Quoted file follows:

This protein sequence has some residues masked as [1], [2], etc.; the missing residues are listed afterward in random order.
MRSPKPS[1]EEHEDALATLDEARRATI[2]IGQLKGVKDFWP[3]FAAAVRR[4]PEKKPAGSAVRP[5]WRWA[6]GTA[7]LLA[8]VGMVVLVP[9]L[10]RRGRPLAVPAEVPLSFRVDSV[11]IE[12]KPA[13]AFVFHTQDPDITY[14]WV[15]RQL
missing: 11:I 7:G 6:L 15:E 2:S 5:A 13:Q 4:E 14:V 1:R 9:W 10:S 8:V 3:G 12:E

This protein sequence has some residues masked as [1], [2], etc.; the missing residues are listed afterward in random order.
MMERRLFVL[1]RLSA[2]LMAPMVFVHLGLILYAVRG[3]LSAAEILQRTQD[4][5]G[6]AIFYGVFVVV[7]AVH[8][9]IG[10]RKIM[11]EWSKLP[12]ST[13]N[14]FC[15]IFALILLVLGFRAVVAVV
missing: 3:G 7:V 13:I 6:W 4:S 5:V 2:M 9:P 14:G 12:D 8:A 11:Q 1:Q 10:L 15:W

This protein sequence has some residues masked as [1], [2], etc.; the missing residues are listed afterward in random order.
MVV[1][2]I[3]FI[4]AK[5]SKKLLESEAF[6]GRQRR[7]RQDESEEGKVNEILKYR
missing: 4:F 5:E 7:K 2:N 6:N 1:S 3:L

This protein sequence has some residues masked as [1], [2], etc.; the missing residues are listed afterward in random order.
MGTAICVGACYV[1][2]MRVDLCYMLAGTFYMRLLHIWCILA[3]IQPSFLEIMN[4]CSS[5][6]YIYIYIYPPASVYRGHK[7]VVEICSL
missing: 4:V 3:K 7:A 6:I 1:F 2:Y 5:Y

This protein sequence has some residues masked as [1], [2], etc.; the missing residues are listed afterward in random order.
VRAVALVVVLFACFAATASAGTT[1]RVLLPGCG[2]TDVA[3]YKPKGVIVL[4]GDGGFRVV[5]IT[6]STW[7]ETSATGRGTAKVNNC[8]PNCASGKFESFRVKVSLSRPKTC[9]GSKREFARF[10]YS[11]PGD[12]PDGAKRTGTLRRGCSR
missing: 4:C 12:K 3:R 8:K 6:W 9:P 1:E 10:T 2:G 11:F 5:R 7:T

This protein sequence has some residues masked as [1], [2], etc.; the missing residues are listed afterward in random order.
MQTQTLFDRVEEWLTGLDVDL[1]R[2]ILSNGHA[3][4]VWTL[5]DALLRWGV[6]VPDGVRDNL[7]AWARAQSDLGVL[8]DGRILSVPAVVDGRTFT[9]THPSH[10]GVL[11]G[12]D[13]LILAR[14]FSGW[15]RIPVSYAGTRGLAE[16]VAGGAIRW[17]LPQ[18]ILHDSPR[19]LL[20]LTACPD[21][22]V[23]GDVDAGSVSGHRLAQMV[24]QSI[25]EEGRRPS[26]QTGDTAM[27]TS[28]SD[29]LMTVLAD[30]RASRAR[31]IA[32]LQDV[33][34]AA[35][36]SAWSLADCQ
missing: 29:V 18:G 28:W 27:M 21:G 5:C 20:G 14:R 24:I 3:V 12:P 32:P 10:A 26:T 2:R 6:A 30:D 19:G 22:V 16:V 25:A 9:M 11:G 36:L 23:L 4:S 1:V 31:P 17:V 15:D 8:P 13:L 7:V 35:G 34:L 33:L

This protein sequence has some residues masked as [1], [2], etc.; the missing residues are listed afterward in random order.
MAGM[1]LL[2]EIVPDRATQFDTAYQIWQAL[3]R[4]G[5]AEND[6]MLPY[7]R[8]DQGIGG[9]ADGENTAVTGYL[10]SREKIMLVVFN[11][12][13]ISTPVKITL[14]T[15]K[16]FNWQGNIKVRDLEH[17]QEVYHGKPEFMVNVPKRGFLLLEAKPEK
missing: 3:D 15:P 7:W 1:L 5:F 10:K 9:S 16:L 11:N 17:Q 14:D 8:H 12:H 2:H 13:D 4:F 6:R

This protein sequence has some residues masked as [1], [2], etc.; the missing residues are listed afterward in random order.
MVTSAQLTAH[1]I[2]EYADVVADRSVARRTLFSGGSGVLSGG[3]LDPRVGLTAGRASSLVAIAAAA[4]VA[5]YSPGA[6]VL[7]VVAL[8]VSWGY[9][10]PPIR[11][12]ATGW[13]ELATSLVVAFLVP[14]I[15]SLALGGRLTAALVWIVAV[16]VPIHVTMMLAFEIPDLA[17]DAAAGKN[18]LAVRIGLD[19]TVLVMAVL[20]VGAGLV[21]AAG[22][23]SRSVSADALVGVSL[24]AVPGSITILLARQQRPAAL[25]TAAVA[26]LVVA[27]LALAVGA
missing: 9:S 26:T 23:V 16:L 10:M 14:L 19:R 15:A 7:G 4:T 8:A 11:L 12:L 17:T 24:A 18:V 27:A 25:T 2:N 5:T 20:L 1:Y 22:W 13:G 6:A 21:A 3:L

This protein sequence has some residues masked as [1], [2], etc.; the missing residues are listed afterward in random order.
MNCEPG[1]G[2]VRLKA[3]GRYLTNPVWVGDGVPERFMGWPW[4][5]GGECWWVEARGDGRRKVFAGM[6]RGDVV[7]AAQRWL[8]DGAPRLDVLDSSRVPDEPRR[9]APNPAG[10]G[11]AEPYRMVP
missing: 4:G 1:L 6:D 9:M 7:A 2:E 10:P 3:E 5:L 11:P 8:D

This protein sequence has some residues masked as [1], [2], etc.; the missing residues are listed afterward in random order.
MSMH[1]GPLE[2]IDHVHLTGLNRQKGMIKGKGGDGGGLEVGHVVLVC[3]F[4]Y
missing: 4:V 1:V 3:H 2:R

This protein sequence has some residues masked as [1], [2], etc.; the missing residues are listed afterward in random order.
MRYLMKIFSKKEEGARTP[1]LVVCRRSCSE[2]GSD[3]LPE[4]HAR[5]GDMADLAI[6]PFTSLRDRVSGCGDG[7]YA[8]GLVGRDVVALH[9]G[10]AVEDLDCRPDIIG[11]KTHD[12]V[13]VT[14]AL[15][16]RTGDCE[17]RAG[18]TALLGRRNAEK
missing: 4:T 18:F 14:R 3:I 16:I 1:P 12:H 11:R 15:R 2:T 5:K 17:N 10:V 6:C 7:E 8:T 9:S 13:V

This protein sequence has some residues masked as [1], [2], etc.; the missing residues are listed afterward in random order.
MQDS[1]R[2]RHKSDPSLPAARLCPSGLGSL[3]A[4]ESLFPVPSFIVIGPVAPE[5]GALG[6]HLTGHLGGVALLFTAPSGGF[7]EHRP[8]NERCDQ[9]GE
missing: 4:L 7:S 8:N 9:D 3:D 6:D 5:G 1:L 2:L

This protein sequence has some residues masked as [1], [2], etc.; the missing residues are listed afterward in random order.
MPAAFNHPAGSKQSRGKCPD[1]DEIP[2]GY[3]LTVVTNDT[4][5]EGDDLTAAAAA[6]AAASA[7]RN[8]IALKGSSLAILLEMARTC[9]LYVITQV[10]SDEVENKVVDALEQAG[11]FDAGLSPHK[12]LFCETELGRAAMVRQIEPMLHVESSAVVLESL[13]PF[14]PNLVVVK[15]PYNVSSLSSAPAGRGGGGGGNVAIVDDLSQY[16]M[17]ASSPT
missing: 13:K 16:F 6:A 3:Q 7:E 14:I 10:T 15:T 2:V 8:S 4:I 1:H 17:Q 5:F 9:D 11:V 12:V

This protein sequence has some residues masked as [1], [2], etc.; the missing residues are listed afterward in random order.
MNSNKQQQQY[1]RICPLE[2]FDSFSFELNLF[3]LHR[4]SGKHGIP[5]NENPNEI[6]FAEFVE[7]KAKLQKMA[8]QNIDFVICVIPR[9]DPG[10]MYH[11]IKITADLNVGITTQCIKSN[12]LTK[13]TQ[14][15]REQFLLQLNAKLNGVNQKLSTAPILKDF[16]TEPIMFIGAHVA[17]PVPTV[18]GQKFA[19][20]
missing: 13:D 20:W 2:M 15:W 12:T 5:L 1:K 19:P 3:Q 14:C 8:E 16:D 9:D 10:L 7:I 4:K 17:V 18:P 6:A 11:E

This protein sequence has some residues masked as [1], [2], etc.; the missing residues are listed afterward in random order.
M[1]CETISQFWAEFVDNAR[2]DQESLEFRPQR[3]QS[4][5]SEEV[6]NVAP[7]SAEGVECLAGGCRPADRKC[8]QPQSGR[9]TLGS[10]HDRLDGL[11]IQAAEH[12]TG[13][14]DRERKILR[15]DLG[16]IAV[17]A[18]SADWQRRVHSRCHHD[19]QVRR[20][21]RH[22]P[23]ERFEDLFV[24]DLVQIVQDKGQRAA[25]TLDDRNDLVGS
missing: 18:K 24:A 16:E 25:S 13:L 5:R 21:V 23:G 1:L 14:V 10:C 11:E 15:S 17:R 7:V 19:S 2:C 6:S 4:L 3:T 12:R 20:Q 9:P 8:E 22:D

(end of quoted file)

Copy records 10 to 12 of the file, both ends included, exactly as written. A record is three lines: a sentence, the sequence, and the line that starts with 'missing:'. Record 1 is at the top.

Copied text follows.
This protein sequence has some residues masked as [1], [2], etc.; the missing residues are listed afterward in random order.
MSMH[1]GPLE[2]IDHVHLTGLNRQKGMIKGKGGDGGGLEVGHVVLVC[3]F[4]Y
missing: 4:V 1:V 3:H 2:R

This protein sequence has some residues masked as [1], [2], etc.; the missing residues are listed afterward in random order.
MRYLMKIFSKKEEGARTP[1]LVVCRRSCSE[2]GSD[3]LPE[4]HAR[5]GDMADLAI[6]PFTSLRDRVSGCGDG[7]YA[8]GLVGRDVVALH[9]G[10]AVEDLDCRPDIIG[11]KTHD[12]V[13]VT[14]AL[15][16]RTGDCE[17]RAG[18]TALLGRRNAEK
missing: 4:T 18:F 14:R 3:I 16:I 1:P 12:H 11:R 15:R 2:T 5:K 17:N 10:V 6:C 7:E 8:T 9:S 13:V

This protein sequence has some residues masked as [1], [2], etc.; the missing residues are listed afterward in random order.
MQDS[1]R[2]RHKSDPSLPAARLCPSGLGSL[3]A[4]ESLFPVPSFIVIGPVAPE[5]GALG[6]HLTGHLGGVALLFTAPSGGF[7]EHRP[8]NERCDQ[9]GE
missing: 4:L 7:S 8:N 9:D 3:D 6:D 5:G 1:L 2:L